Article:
II. Access: Ingress and Egress: Each child with disabilities should be able to enter and exit easily into the sports arena or playing field where the activity is being played. All barriers to entry and exit should be addressed.
III. Full Appropriate Participation: All accommodation should be designed to achieve the maximum appropriate participation of the disabled child considering all factors including the child's abilities and the type of sports activity.
IV. Bathrooms, water, medication delivery devices, walking equipment, wheelchairs and other equipment: Children with disabilities will have access as needed to bathrooms and water at any time, and all equipment, devices, or facilities needed for accommodation will be welcomed.
V. Training and discussion with team members and parents: The coach or administrator will discuss the accommodation and encourage team members and parents to support the child with disabilities with the aim of maintaining the disabled child's privacy, self-confidence and full participation. Making fun of or otherwise disturbing the disabled child will not be allowed. All team members will be made aware of any physical contact restrictions or other restrictions.
VI. Annual Review: Each year, the coach or administrator will review the disability accommodation plan.
"Our biggest concern is that people treat Ryan as an individual and not a condition. He must learn to ignore limits that others place on him -- that being different isn't something he should feel bad about." -- JoAnne Taylor, mother who fought for her disabled son to be included in a soccer league.
To Request Assistance:
send an e-mail to Barry Sugarman at
or Phone: 310-355-6046 (8AM to 8PM only, please)
Warmest Regards and Best Wishes... Barry Sugarman
The Cure Our Children Foundation http://www.cureourchildren.org
"The thing I have learned from these kids is that when you give a kid a ball, no matter what their abilities or disabilities, they will play with it, they will play together with other kids and they will try to do things they have never tried before. Sports are important for kids of all ages and abilities, and we have kids who are doing things at a level that doctors have said was impossible for them." -- Dean Alford, Rotary Club member who led the effort to build McMiracle Field in Conyers, Georgia.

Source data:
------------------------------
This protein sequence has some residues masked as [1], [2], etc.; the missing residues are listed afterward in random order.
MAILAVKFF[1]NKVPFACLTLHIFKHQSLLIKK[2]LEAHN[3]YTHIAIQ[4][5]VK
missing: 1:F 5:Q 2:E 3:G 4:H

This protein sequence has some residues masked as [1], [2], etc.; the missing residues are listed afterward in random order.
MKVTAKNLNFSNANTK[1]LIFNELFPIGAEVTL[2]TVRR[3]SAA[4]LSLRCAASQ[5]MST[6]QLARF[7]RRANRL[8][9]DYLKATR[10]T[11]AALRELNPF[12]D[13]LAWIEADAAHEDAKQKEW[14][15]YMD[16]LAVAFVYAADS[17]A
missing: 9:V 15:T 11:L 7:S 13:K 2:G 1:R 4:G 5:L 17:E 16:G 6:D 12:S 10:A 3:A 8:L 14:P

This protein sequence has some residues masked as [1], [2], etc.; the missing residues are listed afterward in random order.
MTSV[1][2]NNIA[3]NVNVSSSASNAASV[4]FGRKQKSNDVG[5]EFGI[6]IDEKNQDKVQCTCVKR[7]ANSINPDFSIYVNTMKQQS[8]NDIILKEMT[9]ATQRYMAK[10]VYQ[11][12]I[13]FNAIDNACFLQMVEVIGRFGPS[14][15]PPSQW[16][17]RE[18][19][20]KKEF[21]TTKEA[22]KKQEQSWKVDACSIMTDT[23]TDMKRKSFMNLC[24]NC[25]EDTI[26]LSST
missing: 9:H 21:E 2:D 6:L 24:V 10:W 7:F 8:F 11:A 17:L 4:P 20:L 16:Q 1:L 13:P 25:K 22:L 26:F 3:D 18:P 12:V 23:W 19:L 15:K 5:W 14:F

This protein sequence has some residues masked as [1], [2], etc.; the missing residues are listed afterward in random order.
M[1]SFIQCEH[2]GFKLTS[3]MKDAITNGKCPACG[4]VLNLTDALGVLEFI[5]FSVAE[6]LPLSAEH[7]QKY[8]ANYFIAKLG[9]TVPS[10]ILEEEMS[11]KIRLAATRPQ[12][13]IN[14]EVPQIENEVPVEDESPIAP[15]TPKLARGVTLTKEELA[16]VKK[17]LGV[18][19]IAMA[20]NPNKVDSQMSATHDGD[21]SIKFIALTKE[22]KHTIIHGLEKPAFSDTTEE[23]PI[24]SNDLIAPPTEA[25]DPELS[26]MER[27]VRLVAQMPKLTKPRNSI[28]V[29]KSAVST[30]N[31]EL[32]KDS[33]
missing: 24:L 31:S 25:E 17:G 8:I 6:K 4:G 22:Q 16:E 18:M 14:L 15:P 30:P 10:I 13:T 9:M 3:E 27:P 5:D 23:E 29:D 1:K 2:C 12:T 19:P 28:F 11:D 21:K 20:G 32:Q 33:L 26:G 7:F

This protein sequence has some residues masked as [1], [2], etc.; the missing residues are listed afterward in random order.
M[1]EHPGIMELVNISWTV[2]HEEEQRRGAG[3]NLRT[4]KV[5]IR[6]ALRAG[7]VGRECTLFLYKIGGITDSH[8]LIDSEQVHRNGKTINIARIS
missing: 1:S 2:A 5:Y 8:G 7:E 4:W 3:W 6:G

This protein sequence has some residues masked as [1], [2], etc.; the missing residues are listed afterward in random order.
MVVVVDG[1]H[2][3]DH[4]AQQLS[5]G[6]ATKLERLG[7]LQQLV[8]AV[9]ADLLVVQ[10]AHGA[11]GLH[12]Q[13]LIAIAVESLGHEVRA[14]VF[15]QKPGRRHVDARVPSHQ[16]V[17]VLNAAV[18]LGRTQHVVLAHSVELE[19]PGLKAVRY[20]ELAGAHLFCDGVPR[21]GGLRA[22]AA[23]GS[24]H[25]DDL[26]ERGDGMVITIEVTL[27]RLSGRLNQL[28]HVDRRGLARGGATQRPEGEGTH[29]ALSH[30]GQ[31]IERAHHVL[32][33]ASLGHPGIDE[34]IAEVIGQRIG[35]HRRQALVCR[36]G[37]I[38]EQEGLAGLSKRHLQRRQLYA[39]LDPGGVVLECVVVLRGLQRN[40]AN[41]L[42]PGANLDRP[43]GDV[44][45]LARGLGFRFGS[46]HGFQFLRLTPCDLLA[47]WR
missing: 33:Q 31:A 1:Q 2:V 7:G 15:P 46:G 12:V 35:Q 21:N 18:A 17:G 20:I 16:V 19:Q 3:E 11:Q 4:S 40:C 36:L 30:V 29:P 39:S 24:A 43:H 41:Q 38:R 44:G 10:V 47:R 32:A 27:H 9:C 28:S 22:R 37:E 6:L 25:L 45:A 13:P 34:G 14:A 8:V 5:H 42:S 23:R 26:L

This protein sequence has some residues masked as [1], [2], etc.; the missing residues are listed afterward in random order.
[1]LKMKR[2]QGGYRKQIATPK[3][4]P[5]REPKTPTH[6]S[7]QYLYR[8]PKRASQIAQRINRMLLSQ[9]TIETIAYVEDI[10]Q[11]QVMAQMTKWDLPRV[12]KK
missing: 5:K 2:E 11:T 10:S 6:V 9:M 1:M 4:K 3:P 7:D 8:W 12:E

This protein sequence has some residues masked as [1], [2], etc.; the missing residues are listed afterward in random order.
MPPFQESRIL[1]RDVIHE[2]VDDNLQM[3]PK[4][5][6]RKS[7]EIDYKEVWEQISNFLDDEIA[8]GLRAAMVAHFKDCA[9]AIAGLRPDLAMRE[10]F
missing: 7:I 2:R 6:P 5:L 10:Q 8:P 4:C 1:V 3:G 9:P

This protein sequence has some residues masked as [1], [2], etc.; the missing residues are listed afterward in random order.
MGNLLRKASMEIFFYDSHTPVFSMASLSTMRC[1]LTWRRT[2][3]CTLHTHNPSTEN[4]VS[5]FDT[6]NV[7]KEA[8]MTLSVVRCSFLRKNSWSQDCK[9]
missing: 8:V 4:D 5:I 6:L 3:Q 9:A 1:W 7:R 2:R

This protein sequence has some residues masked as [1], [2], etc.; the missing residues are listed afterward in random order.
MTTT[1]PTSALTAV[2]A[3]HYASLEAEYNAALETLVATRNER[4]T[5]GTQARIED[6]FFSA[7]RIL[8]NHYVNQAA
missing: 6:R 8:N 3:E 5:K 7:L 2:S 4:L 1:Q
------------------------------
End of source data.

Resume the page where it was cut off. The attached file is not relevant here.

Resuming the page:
Sports specific links, organizations, and articles of interest
American Wheelchair Archers, (719) 574-1150 (No Web site.)
Project Mobility, Executive Director Hal Honeyman, Phone: (630) 762-9807; Fax: (630) 524-9142 -- A nonprofit organization that offers recreational events with specialized bicycles for disabled children and adults throughout the Midwest.
Quinn's Handcycling, A Handpedaler's Journal (A personal Web site with no contact information but interesting reading.)
"One-leg Tim", Web site on Bicycle Riding. (A personal Web site with no contact information but interesting reading.)
Equestrian Sport for People with Disabilities (New Web site in England, no contact information listed.)
4-H Horseback Riding is Therapy for Children with Special Needs, University of California, September 2003 (Article on a horseback riding program in Mendocino County.)
Horseback Riding Gives Disabled Children Freedom, ABQ Journal.com, August 2003 (Article on horseback riding for disabled children.)
Personal Ponies, Marianne Alexander, National Director; Phone: (Nov. 1- April 30) (904) 940-7347; Phone: (May 1 - Oct. 31) (413) 499-1934; E-mail: firstname.lastname@example.org. (Personal ponies is a national organization that provides Miniature Shetland Ponies to families of disabled children at no charge.)
Colorado Discover Ability, At Powderhorn Adaptive Ski School Office: Phone (970) 268-5700, ext. 2037; Before Nov. 28, call the Fruita, Colorado, office, (970) 858-0200 (Helps disabled adults and children learn to ski and snowboard. CDA also offers scholarships for school children with disabilities in the ski program.)
Freedom Factory, Phone: (931) 520-4898; Fax (931) 520-4864; E-mail: email@example.com (Designers and builders of custom winter sports equipment for the disabled community)
The Canadian Association for Disabled Skiing (CADS), Phone: (403) 286-8050; E-mail: firstname.lastname@example.org (CADS is a volunteer-based organization that promotes skiing and snowboarding for people with disabilities.)
The Miracle Field League of Dreams, First-ever Baseball Complex for Children with Disabilities Opens Near Atlanta, Conyers Online; City of Conyers, 1184 Scott St., Conyers, GA 30012; Phone: (770) 483-4411
Push and Power Wheelchair Baseball, developed by Jason Liverton, a, post-graduate student at Griffith University in Australia and a wheelchair athlete who suffers from Duchenne Muscular Dystrophy; Fax: (07) 3345-9489; E-mail: email@example.com